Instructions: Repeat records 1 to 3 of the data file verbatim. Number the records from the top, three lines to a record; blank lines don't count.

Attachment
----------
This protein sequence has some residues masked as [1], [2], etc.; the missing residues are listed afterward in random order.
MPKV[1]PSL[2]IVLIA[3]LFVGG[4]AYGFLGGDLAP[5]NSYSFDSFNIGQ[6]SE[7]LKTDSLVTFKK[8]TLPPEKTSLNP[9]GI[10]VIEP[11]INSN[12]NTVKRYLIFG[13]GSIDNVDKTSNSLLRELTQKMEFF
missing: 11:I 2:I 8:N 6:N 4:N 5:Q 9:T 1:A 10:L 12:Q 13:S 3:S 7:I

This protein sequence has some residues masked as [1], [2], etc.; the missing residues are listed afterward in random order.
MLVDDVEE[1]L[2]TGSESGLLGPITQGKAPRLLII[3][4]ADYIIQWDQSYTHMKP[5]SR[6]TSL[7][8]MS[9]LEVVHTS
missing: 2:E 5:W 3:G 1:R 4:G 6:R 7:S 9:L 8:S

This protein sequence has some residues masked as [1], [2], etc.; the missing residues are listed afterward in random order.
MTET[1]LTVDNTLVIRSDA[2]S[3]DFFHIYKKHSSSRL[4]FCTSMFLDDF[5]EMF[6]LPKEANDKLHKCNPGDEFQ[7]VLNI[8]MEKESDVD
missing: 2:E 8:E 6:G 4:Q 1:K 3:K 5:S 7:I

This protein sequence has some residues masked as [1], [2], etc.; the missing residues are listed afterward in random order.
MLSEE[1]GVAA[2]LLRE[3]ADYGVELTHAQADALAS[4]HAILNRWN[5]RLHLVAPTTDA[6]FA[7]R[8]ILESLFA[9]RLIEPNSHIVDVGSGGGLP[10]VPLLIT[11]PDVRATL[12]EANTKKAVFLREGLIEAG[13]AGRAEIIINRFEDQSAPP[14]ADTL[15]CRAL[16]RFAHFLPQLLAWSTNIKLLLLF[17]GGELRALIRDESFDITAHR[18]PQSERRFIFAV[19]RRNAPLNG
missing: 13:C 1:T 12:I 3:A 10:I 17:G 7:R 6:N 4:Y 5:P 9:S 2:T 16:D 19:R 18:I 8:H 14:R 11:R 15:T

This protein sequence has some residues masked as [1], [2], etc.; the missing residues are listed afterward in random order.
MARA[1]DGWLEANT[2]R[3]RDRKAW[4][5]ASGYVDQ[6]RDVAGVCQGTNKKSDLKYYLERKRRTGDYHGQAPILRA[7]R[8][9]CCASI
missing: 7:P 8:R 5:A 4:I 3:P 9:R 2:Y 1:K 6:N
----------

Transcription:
This protein sequence has some residues masked as [1], [2], etc.; the missing residues are listed afterward in random order.
MPKV[1]PSL[2]IVLIA[3]LFVGG[4]AYGFLGGDLAP[5]NSYSFDSFNIGQ[6]SE[7]LKTDSLVTFKK[8]TLPPEKTSLNP[9]GI[10]VIEP[11]INSN[12]NTVKRYLIFG[13]GSIDNVDKTSNSLLRELTQKMEFF
missing: 11:I 2:I 8:N 6:N 4:N 5:Q 9:T 1:A 10:L 12:Q 13:S 3:S 7:I

This protein sequence has some residues masked as [1], [2], etc.; the missing residues are listed afterward in random order.
MLVDDVEE[1]L[2]TGSESGLLGPITQGKAPRLLII[3][4]ADYIIQWDQSYTHMKP[5]SR[6]TSL[7][8]MS[9]LEVVHTS
missing: 2:E 5:W 3:G 1:R 4:G 6:R 7:S 9:L 8:S

This protein sequence has some residues masked as [1], [2], etc.; the missing residues are listed afterward in random order.
MTET[1]LTVDNTLVIRSDA[2]S[3]DFFHIYKKHSSSRL[4]FCTSMFLDDF[5]EMF[6]LPKEANDKLHKCNPGDEFQ[7]VLNI[8]MEKESDVD
missing: 2:E 8:E 6:G 4:Q 1:K 3:K 5:S 7:I